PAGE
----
Why Do You Need A Buy/Sell Agreement?
Most business partnerships start with the best intentions, but not every partnership ends that way. That’s why buy-sell agreements are so important. A buy-sell agreement is a contract between business partners that dictates who can buy a departing partner’s share of the business and establishes a fair price for the partner’s stake. The agreement also describes how to determine a company’s value if all the owners decide to sell.
A typical buy-sell agreement covers a potential sale or buyback situation when a partner leaves a business. The agreement may specify to whom a departing partner can sell (usually they must sell to someone else in the business), and it also sets a fair price for their share of the business. This protects the remaining partners by guaranteeing that the departing partner will sell their share to a suitable owner, and it protects departing partners by assuring them a fair price for their shares of the business.
It’s not easy to determine a fair price in advance. A company’s owners must agree on a price that, years from now, will represent their firm’s true value. This is obviously a calculated risk: You cannot know today if your business will prosper in the years ahead or struggle to make a profit. Still, picking a fair price or a formula for setting the buyout price is essential.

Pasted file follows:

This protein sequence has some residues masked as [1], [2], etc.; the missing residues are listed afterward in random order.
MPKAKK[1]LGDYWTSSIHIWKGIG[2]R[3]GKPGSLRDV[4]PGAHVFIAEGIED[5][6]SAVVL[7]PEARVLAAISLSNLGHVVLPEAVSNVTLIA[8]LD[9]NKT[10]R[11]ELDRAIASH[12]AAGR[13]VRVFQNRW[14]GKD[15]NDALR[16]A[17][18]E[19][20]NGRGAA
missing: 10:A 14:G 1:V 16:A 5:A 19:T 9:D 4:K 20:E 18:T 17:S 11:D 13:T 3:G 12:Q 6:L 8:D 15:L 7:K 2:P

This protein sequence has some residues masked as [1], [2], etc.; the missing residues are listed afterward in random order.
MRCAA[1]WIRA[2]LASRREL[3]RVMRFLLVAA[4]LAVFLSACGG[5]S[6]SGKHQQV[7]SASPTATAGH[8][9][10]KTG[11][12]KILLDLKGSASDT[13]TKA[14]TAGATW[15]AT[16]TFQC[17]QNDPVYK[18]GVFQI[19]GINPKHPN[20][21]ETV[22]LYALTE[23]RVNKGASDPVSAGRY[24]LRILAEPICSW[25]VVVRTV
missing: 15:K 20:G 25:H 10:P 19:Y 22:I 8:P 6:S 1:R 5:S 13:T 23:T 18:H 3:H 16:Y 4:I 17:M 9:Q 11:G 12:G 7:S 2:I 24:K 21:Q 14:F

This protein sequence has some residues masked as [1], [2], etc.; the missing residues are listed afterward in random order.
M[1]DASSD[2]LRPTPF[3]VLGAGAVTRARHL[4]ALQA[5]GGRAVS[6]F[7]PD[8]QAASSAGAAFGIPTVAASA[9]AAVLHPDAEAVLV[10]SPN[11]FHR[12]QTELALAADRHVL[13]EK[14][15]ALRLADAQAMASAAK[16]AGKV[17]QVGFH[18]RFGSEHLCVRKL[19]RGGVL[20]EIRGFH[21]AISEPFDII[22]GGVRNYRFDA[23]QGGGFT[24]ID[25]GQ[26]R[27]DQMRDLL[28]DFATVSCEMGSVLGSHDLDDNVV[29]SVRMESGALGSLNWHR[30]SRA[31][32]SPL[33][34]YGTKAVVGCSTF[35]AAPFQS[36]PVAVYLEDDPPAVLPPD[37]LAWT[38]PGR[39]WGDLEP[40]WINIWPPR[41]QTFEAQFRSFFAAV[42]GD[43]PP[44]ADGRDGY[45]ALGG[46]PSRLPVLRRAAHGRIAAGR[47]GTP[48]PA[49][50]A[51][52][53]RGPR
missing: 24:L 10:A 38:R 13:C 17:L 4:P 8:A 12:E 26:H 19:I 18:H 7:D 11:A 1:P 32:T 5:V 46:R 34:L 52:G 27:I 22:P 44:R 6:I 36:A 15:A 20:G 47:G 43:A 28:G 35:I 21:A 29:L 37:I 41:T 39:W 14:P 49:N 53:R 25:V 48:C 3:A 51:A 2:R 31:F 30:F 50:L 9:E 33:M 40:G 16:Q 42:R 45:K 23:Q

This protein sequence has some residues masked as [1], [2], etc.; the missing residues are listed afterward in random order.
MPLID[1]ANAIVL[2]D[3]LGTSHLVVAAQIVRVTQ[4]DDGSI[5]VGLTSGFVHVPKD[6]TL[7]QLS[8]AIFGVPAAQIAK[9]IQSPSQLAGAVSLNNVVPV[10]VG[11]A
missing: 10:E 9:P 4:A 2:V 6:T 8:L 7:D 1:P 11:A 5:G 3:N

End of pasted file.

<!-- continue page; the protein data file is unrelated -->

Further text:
There are five common ways to determine a buyout price
The partners simply agree on a price for the business and put that number in the buy-sell agreement.
The partners set a price based on the net value of the company’s assets minus its liabilities as shown on its most recent year-end balance sheet.
Multiple of book value
If a small business has been up and running for several years, its real value is probably greater than its book value. The multiple-of-book-value method takes into account intangible assets that add to a company’s worth such as patents, copyrights, brand names and trade names.
Capitalization of earnings.
This method measures a company’s value based on its past profits. This works well for established companies with a solid financial history.
A buy-sell agreement can stipulate that, at the time of a buyout, a professional business appraiser will establish the company’s value.